What Doctors Say - In UK (2017)
Professor Anthony Chu
Prof Chu recently retired as Senior Consultant in Dermatology at Imperial Healthcare Trust, Hammersmith and Ealing Hospitals, was lead clinician for the efficacy trial of Soratinex in the UK. He was still in post when the trial began. He is also Medical Director at the West London Dermatology Centre.
He says: ‘I have been hugely impressed by the results - in some cases the improvements were quite miraculous.
‘Nearly all patients experienced some improvement, but 60 per cent experienced an improvement in their condition of more than 50 per cent. In terms of well-being, almost half said their quality of life had improved by between 76 and 100 per cent, and we recorded no negative side-effects.
‘Psoriasis is typically treated with topical creams, many of which include steroids of various strengths, and over prolonged periods they can damage the skin. The more serious cases are treated with systemic drugs, more powerful hospital-based prescr
‘And finally, for very serious cases, biologics, protein-based drugs that are grown from cell cultures in the laboratory and are delivered by subcutaneous injection. Some people are scared of going on to these types of medication as they work by targeting the immune system.
‘So to have a topical treatment that works in patients for whom other topicals have failed is absolutely fantastic. In some cases, patients who had been suffering from psoriasis for years, and for whom all other treatments had failed, symptoms went away almost completely.
‘This is something that has not been there before, and for patients who have not had positive experiences with the usual drugs it offers new hope.
‘It is normal for us all to herald new things because they give us extra strings to our bow. The fact that Soratinex does not contain cortico-steroids is particularly exciting because a lot of patients are scared of their long-term use - and if they aren’t then they should be.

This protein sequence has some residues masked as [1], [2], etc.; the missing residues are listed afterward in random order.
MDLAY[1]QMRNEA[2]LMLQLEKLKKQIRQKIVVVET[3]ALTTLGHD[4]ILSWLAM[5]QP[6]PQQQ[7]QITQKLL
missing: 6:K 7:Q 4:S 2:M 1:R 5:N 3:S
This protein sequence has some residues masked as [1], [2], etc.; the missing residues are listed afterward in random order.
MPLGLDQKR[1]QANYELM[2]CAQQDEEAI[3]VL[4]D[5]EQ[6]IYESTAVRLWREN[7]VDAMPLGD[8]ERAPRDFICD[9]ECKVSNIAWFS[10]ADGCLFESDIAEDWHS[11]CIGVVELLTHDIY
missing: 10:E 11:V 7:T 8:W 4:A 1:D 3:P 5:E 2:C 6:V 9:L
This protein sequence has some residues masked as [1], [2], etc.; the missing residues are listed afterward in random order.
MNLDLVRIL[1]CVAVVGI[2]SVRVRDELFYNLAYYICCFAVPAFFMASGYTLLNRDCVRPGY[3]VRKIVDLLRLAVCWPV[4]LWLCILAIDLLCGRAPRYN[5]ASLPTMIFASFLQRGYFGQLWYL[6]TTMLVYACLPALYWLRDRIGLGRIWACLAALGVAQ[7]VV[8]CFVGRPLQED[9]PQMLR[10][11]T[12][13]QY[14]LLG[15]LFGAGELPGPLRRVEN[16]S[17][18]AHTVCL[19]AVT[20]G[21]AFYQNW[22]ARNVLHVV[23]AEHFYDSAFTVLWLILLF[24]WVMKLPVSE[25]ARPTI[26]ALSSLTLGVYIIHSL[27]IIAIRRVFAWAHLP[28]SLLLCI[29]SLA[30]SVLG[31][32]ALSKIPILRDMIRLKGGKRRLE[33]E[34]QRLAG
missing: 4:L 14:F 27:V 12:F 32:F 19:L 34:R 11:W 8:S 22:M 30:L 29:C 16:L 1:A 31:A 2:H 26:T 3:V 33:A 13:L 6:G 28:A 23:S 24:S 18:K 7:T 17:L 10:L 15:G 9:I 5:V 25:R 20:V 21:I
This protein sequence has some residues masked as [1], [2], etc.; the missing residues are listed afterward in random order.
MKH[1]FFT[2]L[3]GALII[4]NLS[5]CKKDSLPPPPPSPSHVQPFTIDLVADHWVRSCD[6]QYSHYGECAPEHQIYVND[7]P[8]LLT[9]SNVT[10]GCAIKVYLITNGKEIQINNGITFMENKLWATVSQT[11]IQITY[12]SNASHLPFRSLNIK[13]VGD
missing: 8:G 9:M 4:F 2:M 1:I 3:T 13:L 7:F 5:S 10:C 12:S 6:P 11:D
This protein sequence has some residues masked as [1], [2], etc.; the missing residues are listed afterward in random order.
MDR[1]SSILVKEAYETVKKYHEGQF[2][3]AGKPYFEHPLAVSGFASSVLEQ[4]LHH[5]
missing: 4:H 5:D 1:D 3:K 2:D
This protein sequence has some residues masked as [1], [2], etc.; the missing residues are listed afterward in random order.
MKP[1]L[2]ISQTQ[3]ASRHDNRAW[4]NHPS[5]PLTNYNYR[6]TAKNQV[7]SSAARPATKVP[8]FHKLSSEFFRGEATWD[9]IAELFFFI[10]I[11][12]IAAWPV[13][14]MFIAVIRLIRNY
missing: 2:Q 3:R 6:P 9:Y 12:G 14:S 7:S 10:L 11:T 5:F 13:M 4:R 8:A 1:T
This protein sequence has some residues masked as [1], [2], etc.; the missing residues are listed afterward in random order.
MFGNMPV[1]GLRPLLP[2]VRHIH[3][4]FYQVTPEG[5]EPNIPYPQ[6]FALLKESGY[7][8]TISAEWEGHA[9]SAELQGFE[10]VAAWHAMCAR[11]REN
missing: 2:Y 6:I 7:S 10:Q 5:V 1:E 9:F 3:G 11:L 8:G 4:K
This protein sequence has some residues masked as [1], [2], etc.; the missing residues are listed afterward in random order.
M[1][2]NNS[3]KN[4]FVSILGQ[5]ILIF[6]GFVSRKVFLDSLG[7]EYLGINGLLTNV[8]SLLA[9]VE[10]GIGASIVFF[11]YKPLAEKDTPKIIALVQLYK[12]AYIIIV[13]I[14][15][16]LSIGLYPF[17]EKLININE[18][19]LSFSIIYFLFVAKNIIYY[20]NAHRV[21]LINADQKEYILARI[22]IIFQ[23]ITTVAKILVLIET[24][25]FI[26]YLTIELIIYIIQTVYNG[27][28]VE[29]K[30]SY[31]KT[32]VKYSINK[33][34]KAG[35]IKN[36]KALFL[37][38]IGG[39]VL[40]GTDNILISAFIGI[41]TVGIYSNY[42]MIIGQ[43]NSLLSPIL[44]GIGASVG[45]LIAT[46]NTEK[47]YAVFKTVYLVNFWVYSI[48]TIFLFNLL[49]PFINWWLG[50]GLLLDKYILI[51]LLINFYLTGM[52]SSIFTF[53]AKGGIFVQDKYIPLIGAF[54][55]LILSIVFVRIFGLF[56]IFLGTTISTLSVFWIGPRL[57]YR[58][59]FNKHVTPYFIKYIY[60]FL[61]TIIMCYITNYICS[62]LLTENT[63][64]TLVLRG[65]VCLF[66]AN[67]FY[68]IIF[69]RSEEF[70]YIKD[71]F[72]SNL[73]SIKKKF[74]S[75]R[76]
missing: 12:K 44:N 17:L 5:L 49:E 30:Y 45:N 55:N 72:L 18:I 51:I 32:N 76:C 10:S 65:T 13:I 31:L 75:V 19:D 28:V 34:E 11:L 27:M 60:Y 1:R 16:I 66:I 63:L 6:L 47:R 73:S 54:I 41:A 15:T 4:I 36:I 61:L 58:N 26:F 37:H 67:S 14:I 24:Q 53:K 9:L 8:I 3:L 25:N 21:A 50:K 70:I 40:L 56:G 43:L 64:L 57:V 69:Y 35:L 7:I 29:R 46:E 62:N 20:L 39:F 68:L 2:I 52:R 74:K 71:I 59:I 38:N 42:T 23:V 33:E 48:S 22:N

‘Prolonged use of topical steroids can be very damaging to the skin, resulting in thinning and fragility. Because they can be absorbed, in some cases they can cause changes in blood pressure and internal side effects, including decreased growth in children and Cushing’s Syndrome.
‘The cost compares favourably with traditional hospital based treatments for severe psoriasis such as such as Ciclosporine, which can cost around £2,000 a year, Methotrexate from £2-300 a year and biologics (cellular treatments grown in the lab) for the most severe cases, which can cost up to £14,000 a year. These treatment require regular hospital visits and regular blood tests.
‘Not every psoriasis treatment works for every patient but I have seen enough of my patients improve by using Soratinex when all else has failed that I would feel comfortable recommending it to other dermatologists.’
Dr Benedetta Brazzini
Dr Brazzini conducted the trial with Professor Chu, is a locum Consultant Dermatologist at Ealing Hospital in West London. She also consults at the Marylebone Clinic in Harley Street. She first encountered Soratinex while working in Italy.
She says: ‘We were aware of quite large studies of Soratinex in Europe that had reported remarkable results, and so decided to set up a small study of our own.
‘To begin with I was a bit sceptical and thought Soratinex was something that would either not work, or at best would simply have the effect of being a good moisturiser. For our study, the patients tended to have more severe forms of psoriasis, and most had suffered with it over long periods of time and had tried other forms of treatment with varying degrees of success.
‘The results we achieved were amazing, with most patients improving to some degree, but with 60 per cent enjoying improvements on the PASI scale of between 51 and 100 per cent.
‘We were pleasantly surprised, especially when you consider that in this and previous trials there has been no record of any significant side effects. The patients were very grateful and very happy with the results.’